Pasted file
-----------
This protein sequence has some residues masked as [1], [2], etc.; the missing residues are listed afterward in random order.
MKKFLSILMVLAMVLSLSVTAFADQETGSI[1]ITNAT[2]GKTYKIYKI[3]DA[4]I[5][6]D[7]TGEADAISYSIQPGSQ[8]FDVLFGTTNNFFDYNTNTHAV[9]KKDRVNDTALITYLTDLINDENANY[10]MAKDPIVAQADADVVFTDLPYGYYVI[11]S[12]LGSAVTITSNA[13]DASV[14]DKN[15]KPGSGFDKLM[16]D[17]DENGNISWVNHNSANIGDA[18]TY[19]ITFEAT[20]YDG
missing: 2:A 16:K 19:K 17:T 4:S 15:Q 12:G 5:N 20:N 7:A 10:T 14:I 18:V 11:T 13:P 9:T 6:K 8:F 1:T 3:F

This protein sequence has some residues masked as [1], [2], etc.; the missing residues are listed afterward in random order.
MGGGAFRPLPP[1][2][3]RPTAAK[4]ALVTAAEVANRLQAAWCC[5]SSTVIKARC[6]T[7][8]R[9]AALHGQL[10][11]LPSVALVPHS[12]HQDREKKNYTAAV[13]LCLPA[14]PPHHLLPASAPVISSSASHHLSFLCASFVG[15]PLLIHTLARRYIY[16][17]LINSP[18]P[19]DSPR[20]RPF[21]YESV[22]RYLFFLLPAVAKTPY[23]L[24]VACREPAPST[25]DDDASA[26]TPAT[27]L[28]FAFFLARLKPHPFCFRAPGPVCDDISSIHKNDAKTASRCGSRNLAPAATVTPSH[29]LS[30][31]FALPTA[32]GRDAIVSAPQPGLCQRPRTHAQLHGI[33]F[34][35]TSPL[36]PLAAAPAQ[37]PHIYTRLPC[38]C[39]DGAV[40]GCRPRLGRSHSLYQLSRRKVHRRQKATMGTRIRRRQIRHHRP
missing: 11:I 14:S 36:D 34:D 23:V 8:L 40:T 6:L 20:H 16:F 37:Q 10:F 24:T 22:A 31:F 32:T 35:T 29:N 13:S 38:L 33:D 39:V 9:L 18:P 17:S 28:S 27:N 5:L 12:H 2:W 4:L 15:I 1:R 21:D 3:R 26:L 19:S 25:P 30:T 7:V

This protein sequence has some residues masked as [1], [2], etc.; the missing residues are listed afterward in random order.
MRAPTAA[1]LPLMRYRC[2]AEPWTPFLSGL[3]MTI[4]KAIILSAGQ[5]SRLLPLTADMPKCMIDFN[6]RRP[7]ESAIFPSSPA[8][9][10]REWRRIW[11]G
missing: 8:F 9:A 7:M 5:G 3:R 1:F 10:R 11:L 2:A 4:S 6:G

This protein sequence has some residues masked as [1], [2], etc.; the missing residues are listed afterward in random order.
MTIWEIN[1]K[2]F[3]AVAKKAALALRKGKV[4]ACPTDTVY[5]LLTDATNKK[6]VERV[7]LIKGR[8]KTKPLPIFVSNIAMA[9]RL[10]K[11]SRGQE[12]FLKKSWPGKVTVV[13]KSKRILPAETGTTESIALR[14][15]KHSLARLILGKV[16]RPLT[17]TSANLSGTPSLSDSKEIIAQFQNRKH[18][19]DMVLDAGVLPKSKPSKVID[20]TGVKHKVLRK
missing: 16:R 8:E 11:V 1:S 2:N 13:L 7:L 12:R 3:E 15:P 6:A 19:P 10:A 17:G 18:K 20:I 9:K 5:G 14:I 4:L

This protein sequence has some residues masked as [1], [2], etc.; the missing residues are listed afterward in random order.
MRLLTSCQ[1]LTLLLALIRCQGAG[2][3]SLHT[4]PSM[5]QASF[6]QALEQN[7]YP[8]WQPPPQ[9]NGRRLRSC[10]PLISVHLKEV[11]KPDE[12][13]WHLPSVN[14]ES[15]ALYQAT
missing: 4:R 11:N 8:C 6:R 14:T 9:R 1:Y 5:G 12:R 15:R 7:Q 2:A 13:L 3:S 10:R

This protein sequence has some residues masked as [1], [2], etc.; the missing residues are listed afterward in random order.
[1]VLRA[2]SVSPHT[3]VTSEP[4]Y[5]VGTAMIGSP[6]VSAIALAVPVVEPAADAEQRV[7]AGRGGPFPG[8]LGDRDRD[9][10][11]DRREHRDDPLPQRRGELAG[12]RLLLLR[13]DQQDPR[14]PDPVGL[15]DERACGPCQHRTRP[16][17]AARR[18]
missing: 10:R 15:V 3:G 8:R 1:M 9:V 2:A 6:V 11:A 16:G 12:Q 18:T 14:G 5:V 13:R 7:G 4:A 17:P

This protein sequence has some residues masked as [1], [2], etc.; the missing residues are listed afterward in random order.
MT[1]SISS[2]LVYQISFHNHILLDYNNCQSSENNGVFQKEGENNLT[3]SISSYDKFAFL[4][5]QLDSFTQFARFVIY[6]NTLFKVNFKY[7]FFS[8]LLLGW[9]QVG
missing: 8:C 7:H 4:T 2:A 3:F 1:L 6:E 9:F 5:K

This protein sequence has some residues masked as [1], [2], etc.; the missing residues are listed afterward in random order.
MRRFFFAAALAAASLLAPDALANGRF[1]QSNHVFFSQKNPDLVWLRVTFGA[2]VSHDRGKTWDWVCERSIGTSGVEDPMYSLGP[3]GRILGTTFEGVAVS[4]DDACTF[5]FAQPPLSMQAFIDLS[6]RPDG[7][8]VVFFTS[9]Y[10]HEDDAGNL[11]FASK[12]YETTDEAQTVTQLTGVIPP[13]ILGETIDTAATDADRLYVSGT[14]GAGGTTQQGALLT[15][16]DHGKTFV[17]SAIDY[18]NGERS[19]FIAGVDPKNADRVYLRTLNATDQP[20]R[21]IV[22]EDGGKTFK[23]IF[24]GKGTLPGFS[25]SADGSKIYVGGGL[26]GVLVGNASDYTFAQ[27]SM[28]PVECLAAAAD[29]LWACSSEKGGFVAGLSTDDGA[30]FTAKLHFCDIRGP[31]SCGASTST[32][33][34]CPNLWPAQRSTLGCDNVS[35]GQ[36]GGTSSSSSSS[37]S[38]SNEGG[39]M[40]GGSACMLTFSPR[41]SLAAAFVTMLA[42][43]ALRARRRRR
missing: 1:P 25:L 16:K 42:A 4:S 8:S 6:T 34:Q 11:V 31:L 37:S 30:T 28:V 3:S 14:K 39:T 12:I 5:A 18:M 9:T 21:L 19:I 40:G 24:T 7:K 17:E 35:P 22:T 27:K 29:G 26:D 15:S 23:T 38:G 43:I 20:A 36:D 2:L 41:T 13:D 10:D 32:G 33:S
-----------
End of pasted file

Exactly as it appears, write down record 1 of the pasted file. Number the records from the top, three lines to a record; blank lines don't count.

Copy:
This protein sequence has some residues masked as [1], [2], etc.; the missing residues are listed afterward in random order.
MKKFLSILMVLAMVLSLSVTAFADQETGSI[1]ITNAT[2]GKTYKIYKI[3]DA[4]I[5][6]D[7]TGEADAISYSIQPGSQ[8]FDVLFGTTNNFFDYNTNTHAV[9]KKDRVNDTALITYLTDLINDENANY[10]MAKDPIVAQADADVVFTDLPYGYYVI[11]S[12]LGSAVTITSNA[13]DASV[14]DKN[15]KPGSGFDKLM[16]D[17]DENGNISWVNHNSANIGDA[18]TY[19]ITFEAT[20]YDG
missing: 2:A 16:K 19:K 17:T 4:S 15:Q 12:G 5:N 20:N 7:A 10:T 14:I 18:V 11:T 13:P 9:T 6:K 8:F 1:T 3:F